Like most craftsters, I was crafty from the start. When I was six years old and asked the ubiquitous question "what do you want to be when you grow up", it was the first time I declared myself an artist. I was strongly influenced by my parents, both of whom were makers by hobby and necessity. My dad is a gifted gardener and home fix-it guy; we had the most beautiful backyard space of all, thanks to his work building a wooden deck and gazebo, laying down hundreds of patio stones, and landscaping with a bounty of colourful plants. My mother stretched the few dollars we had and crafted our childhood wardrobe through her sewing skills and self-taught knitting and crochet. Even my grandparents and aunts encouraged me to pursue artistic hobbies by gifting me with colouring books, paint sets, and kits for rug-hooking and stained glass.
Food was my first love. The adults in my life loved how I would try anything, and their praise helped me form a healthy relationship with food from an early age. Drawing was my second love. I knew I was better than the average eight year old kid when my crude cat drawing won me a place in a local art and poetry publication. My parents enrolled me in summer art camp and weekend drawing classes to keep me happy and busy, until the onslaught of puberty, when peer pressure and popularity became my new priority. Being a rather awkward, self-concious teen with shoddy clothes, I was labelled as the runt of the litter, forever to be chosen last on any sports team and looked down upon by my New-Kids-on-the-Block-loving peers. I even purposefully flunked Home Ec class to prove I wasn't a nerd after all.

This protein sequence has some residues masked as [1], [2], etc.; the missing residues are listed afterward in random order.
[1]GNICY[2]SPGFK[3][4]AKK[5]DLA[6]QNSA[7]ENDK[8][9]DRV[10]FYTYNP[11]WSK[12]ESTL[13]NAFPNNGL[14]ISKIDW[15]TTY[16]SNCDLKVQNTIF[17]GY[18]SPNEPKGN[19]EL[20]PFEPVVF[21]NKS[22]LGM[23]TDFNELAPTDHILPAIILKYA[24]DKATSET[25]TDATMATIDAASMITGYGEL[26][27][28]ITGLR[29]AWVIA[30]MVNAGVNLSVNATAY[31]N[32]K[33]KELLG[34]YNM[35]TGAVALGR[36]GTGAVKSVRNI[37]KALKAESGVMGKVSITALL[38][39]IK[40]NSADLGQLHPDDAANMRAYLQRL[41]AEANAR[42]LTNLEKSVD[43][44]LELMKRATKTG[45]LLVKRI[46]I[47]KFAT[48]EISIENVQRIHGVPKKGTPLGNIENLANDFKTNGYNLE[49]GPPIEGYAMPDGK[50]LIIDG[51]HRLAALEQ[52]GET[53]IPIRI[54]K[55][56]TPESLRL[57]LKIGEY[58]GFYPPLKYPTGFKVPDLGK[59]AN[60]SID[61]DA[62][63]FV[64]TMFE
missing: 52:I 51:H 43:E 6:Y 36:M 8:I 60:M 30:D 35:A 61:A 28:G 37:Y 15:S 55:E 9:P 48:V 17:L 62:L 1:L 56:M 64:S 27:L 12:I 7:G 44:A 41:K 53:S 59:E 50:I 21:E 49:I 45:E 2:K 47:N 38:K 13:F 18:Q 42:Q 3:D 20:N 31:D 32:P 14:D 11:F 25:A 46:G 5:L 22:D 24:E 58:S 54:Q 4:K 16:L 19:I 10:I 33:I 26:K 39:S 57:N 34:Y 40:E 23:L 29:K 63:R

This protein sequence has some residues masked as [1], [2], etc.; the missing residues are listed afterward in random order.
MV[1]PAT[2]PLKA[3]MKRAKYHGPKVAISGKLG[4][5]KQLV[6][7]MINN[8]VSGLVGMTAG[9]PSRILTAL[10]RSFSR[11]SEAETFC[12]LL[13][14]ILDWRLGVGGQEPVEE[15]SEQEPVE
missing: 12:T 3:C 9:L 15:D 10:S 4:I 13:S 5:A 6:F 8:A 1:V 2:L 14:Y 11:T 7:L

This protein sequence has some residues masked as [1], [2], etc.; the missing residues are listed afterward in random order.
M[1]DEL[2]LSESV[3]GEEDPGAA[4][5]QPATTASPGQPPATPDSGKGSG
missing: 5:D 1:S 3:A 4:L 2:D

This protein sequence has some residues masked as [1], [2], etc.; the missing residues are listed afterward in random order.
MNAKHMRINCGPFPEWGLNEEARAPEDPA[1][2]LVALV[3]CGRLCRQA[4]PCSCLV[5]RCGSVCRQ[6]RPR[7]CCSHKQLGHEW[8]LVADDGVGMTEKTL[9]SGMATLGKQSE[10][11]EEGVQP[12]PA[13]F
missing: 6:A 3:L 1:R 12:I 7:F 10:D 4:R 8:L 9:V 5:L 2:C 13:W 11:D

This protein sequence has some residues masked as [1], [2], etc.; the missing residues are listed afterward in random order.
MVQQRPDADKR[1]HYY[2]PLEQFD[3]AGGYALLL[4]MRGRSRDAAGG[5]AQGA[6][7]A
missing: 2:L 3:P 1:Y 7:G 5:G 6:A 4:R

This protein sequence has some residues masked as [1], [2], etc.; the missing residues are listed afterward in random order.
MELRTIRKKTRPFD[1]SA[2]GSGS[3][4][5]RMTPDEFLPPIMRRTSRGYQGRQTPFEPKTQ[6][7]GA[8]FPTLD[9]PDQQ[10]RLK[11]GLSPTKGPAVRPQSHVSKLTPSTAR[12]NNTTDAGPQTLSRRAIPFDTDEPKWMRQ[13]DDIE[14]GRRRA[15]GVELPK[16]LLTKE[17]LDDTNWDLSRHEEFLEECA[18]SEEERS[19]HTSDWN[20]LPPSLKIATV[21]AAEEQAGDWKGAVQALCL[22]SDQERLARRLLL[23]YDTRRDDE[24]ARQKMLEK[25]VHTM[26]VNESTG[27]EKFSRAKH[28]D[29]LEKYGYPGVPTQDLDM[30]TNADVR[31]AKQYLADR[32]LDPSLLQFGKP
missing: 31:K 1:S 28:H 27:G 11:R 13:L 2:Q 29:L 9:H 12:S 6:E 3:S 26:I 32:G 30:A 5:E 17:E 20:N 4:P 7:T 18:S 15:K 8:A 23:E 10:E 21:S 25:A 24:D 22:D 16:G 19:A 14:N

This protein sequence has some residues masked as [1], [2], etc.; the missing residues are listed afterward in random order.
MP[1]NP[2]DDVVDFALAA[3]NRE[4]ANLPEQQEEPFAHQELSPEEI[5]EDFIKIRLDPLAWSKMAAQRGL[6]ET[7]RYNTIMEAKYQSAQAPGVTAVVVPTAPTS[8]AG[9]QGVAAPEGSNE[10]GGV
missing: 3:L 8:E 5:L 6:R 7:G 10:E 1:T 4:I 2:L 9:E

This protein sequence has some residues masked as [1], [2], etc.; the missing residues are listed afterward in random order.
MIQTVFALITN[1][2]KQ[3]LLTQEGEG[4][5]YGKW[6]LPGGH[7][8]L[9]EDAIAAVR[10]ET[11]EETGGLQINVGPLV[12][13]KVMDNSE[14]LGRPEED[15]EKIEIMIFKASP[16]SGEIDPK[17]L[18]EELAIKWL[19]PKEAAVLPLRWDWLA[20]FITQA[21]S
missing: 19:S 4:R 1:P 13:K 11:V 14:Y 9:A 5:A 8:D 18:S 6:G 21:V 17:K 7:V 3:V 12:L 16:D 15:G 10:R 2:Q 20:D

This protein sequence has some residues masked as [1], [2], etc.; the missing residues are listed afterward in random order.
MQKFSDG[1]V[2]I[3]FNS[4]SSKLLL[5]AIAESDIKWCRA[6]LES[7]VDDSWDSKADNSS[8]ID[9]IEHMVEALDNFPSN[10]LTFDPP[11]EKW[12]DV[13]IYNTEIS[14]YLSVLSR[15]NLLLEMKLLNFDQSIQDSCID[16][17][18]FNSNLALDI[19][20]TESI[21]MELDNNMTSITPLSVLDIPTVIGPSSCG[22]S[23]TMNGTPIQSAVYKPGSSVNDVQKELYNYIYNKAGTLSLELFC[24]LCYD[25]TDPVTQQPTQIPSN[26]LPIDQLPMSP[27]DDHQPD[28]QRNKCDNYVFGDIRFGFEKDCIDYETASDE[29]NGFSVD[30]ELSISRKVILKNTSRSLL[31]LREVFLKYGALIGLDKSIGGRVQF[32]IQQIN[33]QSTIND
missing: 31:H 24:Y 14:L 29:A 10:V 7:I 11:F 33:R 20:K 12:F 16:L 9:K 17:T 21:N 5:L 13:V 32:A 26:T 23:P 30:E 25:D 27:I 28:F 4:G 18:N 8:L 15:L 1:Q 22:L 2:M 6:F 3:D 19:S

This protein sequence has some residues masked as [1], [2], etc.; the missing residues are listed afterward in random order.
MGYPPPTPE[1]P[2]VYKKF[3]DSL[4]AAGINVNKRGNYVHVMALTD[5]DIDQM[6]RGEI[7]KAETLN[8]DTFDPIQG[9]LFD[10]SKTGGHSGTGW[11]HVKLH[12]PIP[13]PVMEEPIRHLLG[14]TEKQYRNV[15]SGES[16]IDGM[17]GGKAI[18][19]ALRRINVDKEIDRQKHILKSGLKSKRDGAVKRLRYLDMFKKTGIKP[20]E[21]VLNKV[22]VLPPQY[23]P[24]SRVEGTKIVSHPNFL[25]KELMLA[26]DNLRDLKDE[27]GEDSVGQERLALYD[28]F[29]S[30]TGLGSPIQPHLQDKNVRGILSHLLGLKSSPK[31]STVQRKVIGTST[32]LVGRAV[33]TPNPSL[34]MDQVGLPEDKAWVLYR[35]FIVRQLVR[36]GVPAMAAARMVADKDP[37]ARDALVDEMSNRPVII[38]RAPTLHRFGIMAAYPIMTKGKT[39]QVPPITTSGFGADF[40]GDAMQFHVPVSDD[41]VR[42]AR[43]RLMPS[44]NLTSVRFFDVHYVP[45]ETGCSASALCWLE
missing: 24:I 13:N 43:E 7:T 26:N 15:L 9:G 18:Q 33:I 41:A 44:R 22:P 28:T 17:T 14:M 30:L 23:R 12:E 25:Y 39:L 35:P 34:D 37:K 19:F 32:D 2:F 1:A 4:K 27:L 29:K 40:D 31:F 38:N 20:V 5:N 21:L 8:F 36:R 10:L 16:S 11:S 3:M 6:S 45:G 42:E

But I secretly loved Home Ec, and the lessons I learned on how to use a sewing machine stuck with me forever. When I reached university, self-esteem was no longer an issue, but balancing cash with lifestyle was. I wanted to look fashionable, but without cheap knockoff shops like H&M available in Toronto at the time, I turned to sewing to try to recreate some of my ideas without breaking the bank. The resulting garments and accessories were pretty sloppy, and I got only a few wears out of them. After graduating from school, my unemployed months were filled with late nights watching the Food Network and using my parents' kitchen to try out new recipes and cooking techniques. Once I was employed, I found myself a food lover and with extra money to spare. So a close friend and I started the now defunct Tasty Toronto Tour, sampling a wide range of local restaurants on a regular basis, and writing up reviews for our website.
A few years later, a new found curiosity of nature and environmentalism mashed up with my food hobby to form food activism. I started my first blog, Pots and Jars, and wrote about growing edibles on my balcony and other aspects of the locavore movement. The farm-to-fork process piqued my interest in making other things from scratch, and supporting indie makers. I learned to crochet and knit using online instruction, attended salve and soap making workshops, and used internet recipes to make everyday household cleaning products. Turns out my food blog's boundaries were too restrictive, and so I started Craft Bandit in 2012 to publicly commit myself to craft. I will continue to try new things, write about my successes and failures, provide instruction and support, avoid fancy or unnecessary gadgets, and post the best photos I can take with my trusty but ageing digital point-and-shoot camera.
Still reading? How very kind of you. Before I finish, I think it is important to mention why I craft. Like most craftsters, I take pleasure in the feeling of empowerment when creating something new, getting back to basics, channeling creativity and ideas, seeing a project from start to end, and working with materials with my hands. But I also love the political stand I take every time I make something. Crafting is about building community, slow consumption, and turning away from faceless, cheap industrial manufactured goods. It can also be about taking back public spaces and bringing humour and colour into your neighborhood. I hope I can inspire myself and others to start crafting, craft more often, and craft everywhere.
Long live craft.